ENTERTAINMENT
September 14, 2000
SANTA ANA 8pm Pop Music The glory days of Southland punk will be revisited in a show headlined by Fear, one of the most popular and influential punk groups out of the original Southern California punk outburst. Fear also had one of the most awe-inspiring front men of all, songwriter and singer Lee Ving, who went on to a successful career as an actor in low-budget art-house films.
CALIFORNIA | LOCAL
September 15, 2000 | VIVIAN LETRAN, TIMES STAFF WRITER
Fine art has long been known as artwork that can only be admired. The Orange County Museum of Art hopes to change that notion with its second annual Pacific Craft Show, beginning today and ending Sunday. The Newport Beach crafts sale features stylish yet functional artwork in traditional mediums such as glass, metal, fiber, ceramic and wood. More than 60 local and national artists will showcase works made specifically for the event. Proceeds will benefit museum programs.
ENTERTAINMENT
April 17, 1986 | SUZANNE MUCHNIC, Times Art Writer
An inordinate number of art shows are coming up glass this week, and it's no coincidence. The Glass Art Society is holding its annual national conference in Los Angeles, at the Ambassador Hotel through Saturday. In conjunction with the four-day meeting (largely an illustrated talk fest featuring lectures, panels and technical discussions), about 20 galleries have staged glass art exhibitions.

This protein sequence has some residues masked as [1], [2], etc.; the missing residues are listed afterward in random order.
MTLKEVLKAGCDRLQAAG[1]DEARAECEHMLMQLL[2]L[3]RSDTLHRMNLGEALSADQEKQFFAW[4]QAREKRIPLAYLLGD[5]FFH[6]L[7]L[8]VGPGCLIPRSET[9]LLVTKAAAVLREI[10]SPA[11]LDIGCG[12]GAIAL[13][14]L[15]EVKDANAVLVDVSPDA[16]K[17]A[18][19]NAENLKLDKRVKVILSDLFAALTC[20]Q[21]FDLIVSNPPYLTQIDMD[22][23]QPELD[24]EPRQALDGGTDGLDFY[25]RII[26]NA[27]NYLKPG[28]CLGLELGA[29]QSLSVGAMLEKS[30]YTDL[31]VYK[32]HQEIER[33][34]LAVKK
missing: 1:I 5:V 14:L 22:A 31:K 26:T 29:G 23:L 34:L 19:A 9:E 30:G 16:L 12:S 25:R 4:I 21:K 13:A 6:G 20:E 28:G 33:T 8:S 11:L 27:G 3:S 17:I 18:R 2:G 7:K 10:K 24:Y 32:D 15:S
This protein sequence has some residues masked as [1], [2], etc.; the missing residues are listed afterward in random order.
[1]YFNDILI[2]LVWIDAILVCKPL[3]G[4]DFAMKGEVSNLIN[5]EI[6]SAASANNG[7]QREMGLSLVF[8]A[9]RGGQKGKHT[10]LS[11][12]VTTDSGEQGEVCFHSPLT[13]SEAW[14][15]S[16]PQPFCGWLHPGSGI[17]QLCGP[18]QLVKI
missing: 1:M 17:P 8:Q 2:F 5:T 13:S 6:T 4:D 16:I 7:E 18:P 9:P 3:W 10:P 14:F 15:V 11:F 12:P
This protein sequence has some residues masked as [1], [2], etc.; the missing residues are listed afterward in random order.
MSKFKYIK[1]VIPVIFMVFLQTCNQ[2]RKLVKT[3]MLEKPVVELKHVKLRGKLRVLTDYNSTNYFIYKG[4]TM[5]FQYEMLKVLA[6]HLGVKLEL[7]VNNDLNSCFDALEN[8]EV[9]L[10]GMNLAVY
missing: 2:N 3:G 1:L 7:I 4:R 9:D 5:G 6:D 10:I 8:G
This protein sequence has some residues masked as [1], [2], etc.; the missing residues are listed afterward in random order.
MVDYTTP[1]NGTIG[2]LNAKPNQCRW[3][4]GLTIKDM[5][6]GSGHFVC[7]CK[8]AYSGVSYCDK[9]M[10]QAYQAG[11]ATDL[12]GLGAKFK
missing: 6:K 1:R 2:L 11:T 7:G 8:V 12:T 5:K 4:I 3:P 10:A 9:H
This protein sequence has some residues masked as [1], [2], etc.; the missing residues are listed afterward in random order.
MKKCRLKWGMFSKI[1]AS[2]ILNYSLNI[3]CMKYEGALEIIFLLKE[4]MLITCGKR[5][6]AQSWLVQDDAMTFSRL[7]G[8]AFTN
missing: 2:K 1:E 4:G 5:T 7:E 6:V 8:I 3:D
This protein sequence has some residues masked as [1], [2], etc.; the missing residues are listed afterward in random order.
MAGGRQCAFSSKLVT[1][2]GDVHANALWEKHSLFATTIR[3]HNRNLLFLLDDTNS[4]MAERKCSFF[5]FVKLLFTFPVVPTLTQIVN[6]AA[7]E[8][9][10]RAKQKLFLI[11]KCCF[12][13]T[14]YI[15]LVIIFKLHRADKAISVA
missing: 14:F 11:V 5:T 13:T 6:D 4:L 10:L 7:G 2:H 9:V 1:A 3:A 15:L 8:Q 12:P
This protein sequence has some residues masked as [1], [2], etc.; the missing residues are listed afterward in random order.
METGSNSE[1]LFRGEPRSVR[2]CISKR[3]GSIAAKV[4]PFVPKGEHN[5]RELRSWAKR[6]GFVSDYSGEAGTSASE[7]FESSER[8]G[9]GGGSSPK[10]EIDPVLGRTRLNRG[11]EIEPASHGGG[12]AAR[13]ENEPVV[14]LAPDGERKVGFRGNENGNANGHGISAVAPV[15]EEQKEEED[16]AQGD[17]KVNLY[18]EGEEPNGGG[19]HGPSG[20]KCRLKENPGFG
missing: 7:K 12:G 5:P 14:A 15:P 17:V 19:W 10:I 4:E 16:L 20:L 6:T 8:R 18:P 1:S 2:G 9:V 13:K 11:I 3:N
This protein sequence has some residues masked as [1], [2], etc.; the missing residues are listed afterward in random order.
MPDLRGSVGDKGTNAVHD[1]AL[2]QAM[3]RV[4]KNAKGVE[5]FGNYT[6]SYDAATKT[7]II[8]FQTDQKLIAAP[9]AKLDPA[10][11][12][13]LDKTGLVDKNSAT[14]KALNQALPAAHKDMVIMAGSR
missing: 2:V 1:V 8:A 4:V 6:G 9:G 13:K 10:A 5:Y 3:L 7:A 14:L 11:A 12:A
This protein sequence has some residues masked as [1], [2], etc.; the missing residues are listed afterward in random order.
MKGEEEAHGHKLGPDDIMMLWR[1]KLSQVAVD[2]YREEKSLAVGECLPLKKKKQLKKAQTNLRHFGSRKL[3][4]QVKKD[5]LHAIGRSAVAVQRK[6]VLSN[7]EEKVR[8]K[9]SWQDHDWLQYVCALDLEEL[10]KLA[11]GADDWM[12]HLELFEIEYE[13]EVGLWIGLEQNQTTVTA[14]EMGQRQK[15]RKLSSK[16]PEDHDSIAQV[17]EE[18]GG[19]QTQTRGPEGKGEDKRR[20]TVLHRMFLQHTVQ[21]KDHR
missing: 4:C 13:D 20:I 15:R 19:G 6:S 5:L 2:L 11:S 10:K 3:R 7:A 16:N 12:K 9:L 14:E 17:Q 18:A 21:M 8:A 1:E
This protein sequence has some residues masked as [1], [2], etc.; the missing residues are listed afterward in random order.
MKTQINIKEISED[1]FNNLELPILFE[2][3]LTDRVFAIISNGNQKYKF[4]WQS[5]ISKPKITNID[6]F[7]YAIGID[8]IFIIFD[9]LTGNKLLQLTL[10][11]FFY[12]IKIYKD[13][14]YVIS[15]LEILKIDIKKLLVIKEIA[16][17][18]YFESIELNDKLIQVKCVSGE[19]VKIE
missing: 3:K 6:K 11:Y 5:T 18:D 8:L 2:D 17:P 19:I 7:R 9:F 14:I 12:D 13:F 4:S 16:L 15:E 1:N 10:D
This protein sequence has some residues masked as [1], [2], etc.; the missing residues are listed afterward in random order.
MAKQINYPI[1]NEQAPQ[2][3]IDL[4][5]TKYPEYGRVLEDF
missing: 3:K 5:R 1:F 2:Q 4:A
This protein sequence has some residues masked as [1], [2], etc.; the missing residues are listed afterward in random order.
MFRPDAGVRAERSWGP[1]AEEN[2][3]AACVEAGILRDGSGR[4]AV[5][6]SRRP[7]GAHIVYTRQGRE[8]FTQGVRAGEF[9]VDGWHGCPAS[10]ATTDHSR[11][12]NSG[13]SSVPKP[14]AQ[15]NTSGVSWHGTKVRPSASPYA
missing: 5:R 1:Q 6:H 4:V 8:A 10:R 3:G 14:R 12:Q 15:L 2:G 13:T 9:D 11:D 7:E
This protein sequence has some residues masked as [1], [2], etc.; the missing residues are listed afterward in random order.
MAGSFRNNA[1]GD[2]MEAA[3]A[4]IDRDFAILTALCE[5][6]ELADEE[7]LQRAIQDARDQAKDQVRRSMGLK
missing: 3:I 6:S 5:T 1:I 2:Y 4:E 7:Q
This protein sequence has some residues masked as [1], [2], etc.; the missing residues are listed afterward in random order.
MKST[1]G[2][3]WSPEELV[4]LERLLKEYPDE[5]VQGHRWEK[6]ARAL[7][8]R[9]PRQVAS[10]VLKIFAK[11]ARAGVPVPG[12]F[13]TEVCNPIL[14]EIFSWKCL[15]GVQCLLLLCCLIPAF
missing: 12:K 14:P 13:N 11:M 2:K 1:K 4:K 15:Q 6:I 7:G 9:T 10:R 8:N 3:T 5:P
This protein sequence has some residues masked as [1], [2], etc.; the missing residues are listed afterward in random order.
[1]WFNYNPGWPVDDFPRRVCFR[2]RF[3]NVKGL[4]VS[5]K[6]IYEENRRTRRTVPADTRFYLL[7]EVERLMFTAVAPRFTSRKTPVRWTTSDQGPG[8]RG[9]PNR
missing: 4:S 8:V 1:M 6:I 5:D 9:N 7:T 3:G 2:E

ENTERTAINMENT
January 21, 2000 | WILLIAM WILSON, SPECIAL TO THE TIMES
The current main exhibition at the Palm Springs Desert Museum, "Howard Ben Tre: Interior/Exterior," introduces the West Coast museum audience to a rising 50-year-old New York glass and metal sculptor of expansive ambition.
ENTERTAINMENT
April 14, 1989 | MARLENA DONOHUE
If you can imagine a cross between the monoliths of Stonehenge brought down to human scale and the most precious looking glass and gilt dresser-top ornaments tooled for the Russian aristocracy, you've got got an idea of the zany but elegant work of glass master Howard Ben Tre. The works are wrought though a laborious, costly process that involves planning every detail in elaborate, full-scale drawings and cardboard models, then designing 1,200-pound sand...
CALIFORNIA | LOCAL
February 24, 2001 | KINNEY LITTLEFIELD, SPECIAL TO THE TIMES
Dale Chihuly and Loretta Hui-shan Yang are two artists with Hollywood-sized personas. Critics have likened Chihuly, Seattle's superstar of glass sculpture, to an improvisational movie director, coaching his crew as it blows his oddly surreal shapes. And Yang, Taiwan's modern glass master, is a former movie star.
CALIFORNIA | LOCAL
September 21, 2000 | ANN CONWAY
All social roads led to Rome when South Coast Repertory staged its annual black-tie gala on Saturday. The Roman Affair-themed launch of Orange County's society season featured everything from muses making surprise appearances during the al fresco cocktail reception to gala chairwoman Barbara Roberts opening her remarks to guests with, "Buona sera, friends, Romans and countrymen." It was that kind of night. Everywhere guests looked, they beheld the Romanesque.